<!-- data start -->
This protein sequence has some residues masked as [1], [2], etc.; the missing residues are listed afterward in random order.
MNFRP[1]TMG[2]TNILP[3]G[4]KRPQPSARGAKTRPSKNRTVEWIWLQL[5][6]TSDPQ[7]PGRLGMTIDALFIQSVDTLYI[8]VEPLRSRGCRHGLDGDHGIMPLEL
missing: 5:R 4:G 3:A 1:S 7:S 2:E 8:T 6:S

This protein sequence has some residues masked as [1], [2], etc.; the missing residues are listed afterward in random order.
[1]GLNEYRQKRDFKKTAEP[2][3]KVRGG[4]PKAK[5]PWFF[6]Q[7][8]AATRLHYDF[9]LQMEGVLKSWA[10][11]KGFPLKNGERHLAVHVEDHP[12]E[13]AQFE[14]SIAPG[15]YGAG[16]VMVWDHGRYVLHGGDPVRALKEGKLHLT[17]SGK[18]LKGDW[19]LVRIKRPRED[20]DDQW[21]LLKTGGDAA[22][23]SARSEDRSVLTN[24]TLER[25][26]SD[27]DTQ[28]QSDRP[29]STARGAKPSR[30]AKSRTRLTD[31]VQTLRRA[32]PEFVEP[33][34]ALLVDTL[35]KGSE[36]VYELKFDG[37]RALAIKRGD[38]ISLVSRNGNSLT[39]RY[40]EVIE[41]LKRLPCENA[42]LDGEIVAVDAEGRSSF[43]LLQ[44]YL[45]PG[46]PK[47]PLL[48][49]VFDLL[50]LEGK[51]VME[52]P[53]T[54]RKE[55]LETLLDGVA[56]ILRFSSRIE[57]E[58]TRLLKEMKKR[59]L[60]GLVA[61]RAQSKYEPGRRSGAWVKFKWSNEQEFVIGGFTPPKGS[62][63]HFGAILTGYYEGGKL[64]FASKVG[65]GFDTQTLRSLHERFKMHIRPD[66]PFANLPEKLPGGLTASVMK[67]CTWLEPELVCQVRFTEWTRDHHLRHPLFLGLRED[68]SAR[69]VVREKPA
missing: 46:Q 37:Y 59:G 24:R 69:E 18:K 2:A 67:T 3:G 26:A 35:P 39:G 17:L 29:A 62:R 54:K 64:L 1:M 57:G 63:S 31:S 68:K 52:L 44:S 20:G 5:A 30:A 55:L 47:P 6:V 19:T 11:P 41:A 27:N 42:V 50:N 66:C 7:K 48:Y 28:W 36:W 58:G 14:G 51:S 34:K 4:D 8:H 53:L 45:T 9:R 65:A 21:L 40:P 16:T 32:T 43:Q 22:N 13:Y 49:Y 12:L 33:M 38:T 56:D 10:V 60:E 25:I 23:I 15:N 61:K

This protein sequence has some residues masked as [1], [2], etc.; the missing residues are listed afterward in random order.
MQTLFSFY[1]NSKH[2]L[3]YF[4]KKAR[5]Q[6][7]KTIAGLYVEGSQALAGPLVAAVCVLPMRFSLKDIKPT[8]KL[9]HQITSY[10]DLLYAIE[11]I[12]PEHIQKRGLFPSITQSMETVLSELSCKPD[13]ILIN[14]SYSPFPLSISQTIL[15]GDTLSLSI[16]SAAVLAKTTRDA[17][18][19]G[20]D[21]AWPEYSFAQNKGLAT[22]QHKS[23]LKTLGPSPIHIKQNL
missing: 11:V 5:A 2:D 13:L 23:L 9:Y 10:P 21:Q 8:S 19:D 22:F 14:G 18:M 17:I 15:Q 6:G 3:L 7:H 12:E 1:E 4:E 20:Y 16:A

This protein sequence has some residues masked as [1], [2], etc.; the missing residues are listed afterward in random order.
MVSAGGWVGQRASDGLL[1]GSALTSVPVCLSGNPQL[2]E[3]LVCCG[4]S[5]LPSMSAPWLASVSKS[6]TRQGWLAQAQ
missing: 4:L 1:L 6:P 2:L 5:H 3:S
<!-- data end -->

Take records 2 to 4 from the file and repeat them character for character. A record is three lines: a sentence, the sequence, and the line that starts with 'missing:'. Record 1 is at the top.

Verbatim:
This protein sequence has some residues masked as [1], [2], etc.; the missing residues are listed afterward in random order.
[1]GLNEYRQKRDFKKTAEP[2][3]KVRGG[4]PKAK[5]PWFF[6]Q[7][8]AATRLHYDF[9]LQMEGVLKSWA[10][11]KGFPLKNGERHLAVHVEDHP[12]E[13]AQFE[14]SIAPG[15]YGAG[16]VMVWDHGRYVLHGGDPVRALKEGKLHLT[17]SGK[18]LKGDW[19]LVRIKRPRED[20]DDQW[21]LLKTGGDAA[22][23]SARSEDRSVLTN[24]TLER[25][26]SD[27]DTQ[28]QSDRP[29]STARGAKPSR[30]AKSRTRLTD[31]VQTLRRA[32]PEFVEP[33][34]ALLVDTL[35]KGSE[36]VYELKFDG[37]RALAIKRGD[38]ISLVSRNGNSLT[39]RY[40]EVIE[41]LKRLPCENA[42]LDGEIVAVDAEGRSSF[43]LLQ[44]YL[45]PG[46]PK[47]PLL[48][49]VFDLL[50]LEGK[51]VME[52]P[53]T[54]RKE[55]LETLLDGVA[56]ILRFSSRIE[57]E[58]TRLLKEMKKR[59]L[60]GLVA[61]RAQSKYEPGRRSGAWVKFKWSNEQEFVIGGFTPPKGS[62][63]HFGAILTGYYEGGKL[64]FASKVG[65]GFDTQTLRSLHERFKMHIRPD[66]PFANLPEKLPGGLTASVMK[67]CTWLEPELVCQVRFTEWTRDHHLRHPLFLGLRED[68]SAR[69]VVREKPA
missing: 46:Q 37:Y 59:G 24:R 69:E 18:K 2:A 67:T 3:G 26:A 35:P 39:G 17:L 29:A 62:R 54:K 64:L 1:M 57:G 63:S 31:S 68:K 52:L 44:S 20:G 5:A 30:A 55:L 47:P 6:V 19:T 11:P 41:A 27:N 42:V 50:N 66:C 7:K 48:Y 28:W 36:W 58:G 14:G 51:S 34:K 4:D 8:H 53:L 45:T 9:R 65:A 21:L 40:P 16:T 32:T 43:Q 22:N 13:Y 49:Y 12:L 33:M 38:T 56:D 10:V 60:E 25:I 23:I 15:N 61:K

This protein sequence has some residues masked as [1], [2], etc.; the missing residues are listed afterward in random order.
MQTLFSFY[1]NSKH[2]L[3]YF[4]KKAR[5]Q[6][7]KTIAGLYVEGSQALAGPLVAAVCVLPMRFSLKDIKPT[8]KL[9]HQITSY[10]DLLYAIE[11]I[12]PEHIQKRGLFPSITQSMETVLSELSCKPD[13]ILIN[14]SYSPFPLSISQTIL[15]GDTLSLSI[16]SAAVLAKTTRDA[17][18][19]G[20]D[21]AWPEYSFAQNKGLAT[22]QHKS[23]LKTLGPSPIHIKQNL
missing: 11:V 5:A 2:D 13:L 23:L 9:Y 10:P 21:Q 8:S 19:D 22:F 14:G 18:M 17:I 15:Q 6:G 3:L 7:H 12:E 1:E 4:E 20:Y 16:A

This protein sequence has some residues masked as [1], [2], etc.; the missing residues are listed afterward in random order.
MVSAGGWVGQRASDGLL[1]GSALTSVPVCLSGNPQL[2]E[3]LVCCG[4]S[5]LPSMSAPWLASVSKS[6]TRQGWLAQAQ
missing: 4:L 1:L 6:P 2:L 5:H 3:S